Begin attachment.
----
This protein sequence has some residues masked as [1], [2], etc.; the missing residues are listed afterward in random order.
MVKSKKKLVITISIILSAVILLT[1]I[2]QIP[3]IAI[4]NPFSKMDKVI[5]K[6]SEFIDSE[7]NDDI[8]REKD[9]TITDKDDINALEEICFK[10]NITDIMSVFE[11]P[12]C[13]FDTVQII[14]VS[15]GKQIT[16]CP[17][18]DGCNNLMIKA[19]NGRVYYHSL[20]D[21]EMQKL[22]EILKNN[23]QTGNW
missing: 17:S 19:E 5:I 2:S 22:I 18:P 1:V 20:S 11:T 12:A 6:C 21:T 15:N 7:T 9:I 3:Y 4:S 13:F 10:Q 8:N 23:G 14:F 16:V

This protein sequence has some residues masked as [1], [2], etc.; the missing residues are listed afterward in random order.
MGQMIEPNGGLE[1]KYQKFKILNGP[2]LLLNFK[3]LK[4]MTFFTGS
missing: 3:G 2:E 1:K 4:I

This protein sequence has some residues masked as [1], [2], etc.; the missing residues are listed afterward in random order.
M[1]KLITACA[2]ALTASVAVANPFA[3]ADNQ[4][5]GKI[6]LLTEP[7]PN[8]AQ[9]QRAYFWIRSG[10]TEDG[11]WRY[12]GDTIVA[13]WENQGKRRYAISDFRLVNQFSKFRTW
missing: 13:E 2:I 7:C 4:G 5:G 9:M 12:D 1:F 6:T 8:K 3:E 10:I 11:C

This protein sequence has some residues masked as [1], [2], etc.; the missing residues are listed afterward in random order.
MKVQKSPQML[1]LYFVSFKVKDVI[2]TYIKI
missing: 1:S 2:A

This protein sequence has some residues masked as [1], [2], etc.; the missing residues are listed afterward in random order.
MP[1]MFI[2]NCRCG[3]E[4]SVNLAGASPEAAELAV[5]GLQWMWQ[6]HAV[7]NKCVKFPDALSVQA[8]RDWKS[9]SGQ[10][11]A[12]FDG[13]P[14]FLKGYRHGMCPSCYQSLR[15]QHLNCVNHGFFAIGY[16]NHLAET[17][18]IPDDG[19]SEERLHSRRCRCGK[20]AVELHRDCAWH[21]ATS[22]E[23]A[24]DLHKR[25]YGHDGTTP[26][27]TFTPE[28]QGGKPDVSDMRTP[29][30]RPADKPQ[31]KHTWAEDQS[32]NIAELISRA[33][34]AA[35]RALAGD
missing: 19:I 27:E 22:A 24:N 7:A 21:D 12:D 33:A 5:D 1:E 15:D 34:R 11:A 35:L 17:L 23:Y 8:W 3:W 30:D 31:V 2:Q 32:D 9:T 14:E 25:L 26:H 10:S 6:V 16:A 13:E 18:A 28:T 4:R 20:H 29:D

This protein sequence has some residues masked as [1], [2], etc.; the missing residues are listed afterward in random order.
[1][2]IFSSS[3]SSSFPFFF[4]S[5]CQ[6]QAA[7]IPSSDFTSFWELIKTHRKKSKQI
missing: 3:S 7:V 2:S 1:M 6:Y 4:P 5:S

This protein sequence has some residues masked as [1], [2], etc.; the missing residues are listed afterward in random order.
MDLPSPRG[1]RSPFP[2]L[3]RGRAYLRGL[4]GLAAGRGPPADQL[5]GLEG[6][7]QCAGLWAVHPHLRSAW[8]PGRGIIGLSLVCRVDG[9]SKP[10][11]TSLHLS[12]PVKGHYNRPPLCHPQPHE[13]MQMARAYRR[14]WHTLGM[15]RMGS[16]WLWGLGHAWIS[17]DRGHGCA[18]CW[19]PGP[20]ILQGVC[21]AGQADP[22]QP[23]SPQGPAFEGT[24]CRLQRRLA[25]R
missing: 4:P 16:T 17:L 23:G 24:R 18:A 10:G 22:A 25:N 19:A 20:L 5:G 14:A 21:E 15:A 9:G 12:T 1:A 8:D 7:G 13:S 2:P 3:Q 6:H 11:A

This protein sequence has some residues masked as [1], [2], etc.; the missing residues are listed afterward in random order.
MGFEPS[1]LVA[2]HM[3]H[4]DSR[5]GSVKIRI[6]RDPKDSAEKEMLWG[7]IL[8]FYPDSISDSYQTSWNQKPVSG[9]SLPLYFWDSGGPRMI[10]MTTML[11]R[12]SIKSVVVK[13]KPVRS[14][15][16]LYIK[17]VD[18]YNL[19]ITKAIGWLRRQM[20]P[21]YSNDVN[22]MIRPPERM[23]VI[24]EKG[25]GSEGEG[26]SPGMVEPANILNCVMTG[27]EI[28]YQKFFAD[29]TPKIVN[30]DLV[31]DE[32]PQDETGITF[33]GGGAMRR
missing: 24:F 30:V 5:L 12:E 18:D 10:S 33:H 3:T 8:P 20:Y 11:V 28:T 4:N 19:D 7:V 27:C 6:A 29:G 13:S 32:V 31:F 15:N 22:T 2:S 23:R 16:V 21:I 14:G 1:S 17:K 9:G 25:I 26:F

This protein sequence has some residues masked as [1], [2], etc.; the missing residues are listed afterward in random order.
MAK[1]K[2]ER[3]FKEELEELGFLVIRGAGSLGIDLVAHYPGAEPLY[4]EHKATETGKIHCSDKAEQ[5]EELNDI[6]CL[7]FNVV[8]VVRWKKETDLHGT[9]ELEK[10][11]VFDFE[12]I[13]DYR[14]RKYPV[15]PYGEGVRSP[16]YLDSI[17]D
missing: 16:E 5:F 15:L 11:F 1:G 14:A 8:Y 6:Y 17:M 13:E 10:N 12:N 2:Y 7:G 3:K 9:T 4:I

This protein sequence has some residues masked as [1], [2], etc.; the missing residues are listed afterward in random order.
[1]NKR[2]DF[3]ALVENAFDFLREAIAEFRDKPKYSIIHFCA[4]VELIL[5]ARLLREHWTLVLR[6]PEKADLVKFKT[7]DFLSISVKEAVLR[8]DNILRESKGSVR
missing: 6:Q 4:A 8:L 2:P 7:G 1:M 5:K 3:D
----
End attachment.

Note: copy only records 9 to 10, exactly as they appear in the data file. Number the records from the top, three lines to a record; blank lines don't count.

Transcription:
This protein sequence has some residues masked as [1], [2], etc.; the missing residues are listed afterward in random order.
MAK[1]K[2]ER[3]FKEELEELGFLVIRGAGSLGIDLVAHYPGAEPLY[4]EHKATETGKIHCSDKAEQ[5]EELNDI[6]CL[7]FNVV[8]VVRWKKETDLHGT[9]ELEK[10][11]VFDFE[12]I[13]DYR[14]RKYPV[15]PYGEGVRSP[16]YLDSI[17]D
missing: 16:E 5:F 15:L 11:F 1:G 14:A 8:Y 6:Y 17:M 13:E 10:N 12:N 2:Y 7:G 3:K 9:T 4:I

This protein sequence has some residues masked as [1], [2], etc.; the missing residues are listed afterward in random order.
[1]NKR[2]DF[3]ALVENAFDFLREAIAEFRDKPKYSIIHFCA[4]VELIL[5]ARLLREHWTLVLR[6]PEKADLVKFKT[7]DFLSISVKEAVLR[8]DNILRESKGSVR
missing: 6:Q 4:A 8:L 2:P 7:G 1:M 5:K 3:D